Chapter 52. Relationship Between Defects and Dynamic Failure in Silicon Carbide

  1. Waltraud M. Kriven and
  2. Hua-Tay Lin
  1. M. Bakas1,
  2. V. A. Greenhut1,
  3. D. E. Niesz1,
  4. J. Adams2 and
  5. J. Mccauley2

Published Online: 27 MAR 2008

DOI: 10.1002/9780470294802.ch52

27th Annual Cocoa Beach Conference on Advanced Ceramics and Composites: A: Ceramic Engineering and Science Proceedings, Volume 24, Issue 3

27th Annual Cocoa Beach Conference on Advanced Ceramics and Composites: A: Ceramic Engineering and Science Proceedings, Volume 24, Issue 3

How to Cite

Bakas, M., Greenhut, V. A., Niesz, D. E., Adams, J. and Mccauley, J. (2003) Relationship Between Defects and Dynamic Failure in Silicon Carbide, in 27th Annual Cocoa Beach Conference on Advanced Ceramics and Composites: A: Ceramic Engineering and Science Proceedings, Volume 24, Issue 3 (eds W. M. Kriven and H.-T. Lin), John Wiley & Sons, Inc., Hoboken, NJ, USA. doi: 10.1002/9780470294802.ch52

Author Information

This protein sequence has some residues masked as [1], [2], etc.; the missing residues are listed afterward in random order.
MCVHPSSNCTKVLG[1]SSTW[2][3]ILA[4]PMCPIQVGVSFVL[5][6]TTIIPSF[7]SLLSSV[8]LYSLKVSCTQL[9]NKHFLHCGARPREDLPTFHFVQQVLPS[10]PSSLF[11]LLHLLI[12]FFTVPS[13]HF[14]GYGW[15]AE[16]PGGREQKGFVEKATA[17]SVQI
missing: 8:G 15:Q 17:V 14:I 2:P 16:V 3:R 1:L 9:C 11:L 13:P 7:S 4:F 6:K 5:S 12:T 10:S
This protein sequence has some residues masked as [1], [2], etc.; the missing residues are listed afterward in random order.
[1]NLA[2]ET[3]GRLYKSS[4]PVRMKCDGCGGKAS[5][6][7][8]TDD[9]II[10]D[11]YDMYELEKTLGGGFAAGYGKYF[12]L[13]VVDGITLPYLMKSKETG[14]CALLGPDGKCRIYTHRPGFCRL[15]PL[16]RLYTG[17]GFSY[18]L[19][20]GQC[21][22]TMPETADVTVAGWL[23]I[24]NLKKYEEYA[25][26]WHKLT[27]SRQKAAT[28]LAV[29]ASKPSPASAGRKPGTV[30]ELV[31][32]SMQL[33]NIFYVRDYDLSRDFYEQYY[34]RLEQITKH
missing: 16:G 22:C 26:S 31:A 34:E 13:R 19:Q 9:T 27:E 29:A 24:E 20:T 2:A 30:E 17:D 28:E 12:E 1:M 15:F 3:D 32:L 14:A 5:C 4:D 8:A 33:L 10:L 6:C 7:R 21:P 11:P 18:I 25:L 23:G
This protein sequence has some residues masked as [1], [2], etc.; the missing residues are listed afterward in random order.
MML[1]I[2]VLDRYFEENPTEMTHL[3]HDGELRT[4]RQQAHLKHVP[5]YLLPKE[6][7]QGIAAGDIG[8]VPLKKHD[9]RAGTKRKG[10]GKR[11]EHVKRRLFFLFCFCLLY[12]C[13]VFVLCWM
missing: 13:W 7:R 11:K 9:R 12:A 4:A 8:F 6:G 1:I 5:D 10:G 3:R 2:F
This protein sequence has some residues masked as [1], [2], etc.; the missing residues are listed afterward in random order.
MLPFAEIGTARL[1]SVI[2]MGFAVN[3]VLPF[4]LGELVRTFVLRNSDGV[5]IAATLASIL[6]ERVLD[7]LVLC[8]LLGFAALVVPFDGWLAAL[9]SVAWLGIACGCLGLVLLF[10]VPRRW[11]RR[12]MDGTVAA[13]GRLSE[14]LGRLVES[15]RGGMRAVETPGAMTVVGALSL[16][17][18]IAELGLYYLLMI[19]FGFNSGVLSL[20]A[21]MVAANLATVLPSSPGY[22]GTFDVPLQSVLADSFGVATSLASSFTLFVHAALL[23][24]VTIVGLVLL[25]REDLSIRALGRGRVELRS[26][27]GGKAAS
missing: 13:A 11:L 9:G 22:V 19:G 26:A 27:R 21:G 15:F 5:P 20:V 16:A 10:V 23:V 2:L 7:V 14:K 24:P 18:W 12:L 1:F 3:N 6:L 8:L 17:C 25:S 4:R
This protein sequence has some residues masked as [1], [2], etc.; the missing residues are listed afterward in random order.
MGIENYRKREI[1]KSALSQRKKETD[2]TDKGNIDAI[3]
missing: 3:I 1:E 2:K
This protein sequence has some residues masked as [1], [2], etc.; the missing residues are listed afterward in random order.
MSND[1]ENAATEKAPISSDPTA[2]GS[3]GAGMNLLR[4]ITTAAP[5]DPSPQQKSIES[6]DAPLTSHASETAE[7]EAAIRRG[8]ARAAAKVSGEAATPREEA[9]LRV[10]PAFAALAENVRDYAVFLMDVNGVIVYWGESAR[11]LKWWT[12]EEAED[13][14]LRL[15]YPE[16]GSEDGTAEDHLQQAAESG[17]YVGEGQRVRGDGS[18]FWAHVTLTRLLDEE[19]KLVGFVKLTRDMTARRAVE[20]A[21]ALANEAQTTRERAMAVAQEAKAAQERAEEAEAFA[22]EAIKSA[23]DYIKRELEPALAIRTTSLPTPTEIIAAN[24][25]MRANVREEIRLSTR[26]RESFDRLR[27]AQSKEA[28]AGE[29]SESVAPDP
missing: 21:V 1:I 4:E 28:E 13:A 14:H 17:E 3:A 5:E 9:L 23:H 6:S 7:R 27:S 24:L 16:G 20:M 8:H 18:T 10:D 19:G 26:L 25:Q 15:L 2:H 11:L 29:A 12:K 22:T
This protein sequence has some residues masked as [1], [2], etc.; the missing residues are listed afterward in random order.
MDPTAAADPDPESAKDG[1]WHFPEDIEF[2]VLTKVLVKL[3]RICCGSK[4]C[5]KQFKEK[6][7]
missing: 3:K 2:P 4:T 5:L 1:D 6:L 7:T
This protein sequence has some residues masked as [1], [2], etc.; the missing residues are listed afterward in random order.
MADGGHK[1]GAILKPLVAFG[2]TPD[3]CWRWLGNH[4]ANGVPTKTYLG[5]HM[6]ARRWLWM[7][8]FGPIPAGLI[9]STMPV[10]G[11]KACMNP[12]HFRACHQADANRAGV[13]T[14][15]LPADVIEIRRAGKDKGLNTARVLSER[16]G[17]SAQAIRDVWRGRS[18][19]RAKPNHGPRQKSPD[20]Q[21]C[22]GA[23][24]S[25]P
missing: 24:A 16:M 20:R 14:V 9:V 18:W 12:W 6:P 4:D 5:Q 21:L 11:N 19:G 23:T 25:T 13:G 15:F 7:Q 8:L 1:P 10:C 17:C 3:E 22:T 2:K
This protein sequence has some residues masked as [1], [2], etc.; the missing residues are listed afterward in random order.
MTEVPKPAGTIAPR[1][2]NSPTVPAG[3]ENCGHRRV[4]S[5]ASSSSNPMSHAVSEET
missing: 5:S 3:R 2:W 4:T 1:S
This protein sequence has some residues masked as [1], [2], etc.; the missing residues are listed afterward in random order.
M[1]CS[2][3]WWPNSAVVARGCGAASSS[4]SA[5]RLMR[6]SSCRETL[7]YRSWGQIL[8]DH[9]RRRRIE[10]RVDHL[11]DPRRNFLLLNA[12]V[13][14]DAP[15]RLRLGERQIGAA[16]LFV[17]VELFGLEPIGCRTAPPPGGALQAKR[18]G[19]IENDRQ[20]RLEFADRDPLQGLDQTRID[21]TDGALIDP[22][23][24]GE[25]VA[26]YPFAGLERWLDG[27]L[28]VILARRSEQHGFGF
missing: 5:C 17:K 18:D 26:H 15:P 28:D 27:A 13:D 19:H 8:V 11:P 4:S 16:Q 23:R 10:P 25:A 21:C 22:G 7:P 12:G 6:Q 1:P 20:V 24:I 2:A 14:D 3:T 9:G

1. 1

    Ceramic and Materials Engineering, Rutgers University 607 Taylor Road Piscataway, NJ 08854-8065

  2. 2

    U.S. Army Research Laboratory Aberdeen, MD 21005

Publication History

  1. Published Online: 27 MAR 2008
  2. Published Print: 1 JAN 2003

ISBN Information

Print ISBN: 9780470375839

Online ISBN: 9780470294802

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Keywords:

  • silicon carbide ceramic;
  • carbon sintering aids;
  • whiskers;
  • vapor phase atomic transport;
  • depth of penetration

Summary

Silicon carbide (SiC) is a potential next generation candidate for ceramic or composite armor systems. Silicon carbide has hardness, toughness and modulus characteristics that should provide effective resistance to dynamic failure, but tests on the material show highly variable performance, even within production lots. High quality, hot pressed SiC from various lots and suppliers were subjected to ballistic depth of penetration tests. Fragments were examined employing optical, field emission scanning electron microscopy (FESEM) and energy dispersive X-ray spectroscopy (EDS). A variety of sizable defects were found including: pores, inclusions and secondary phases. SiC grain size and size distribution was quite variable amongst the various samples examined. Polished section samples were also characterized to relate to the fragment structure. The observations suggest that the defects and variability of grain size may account for the differences in ballistic performance.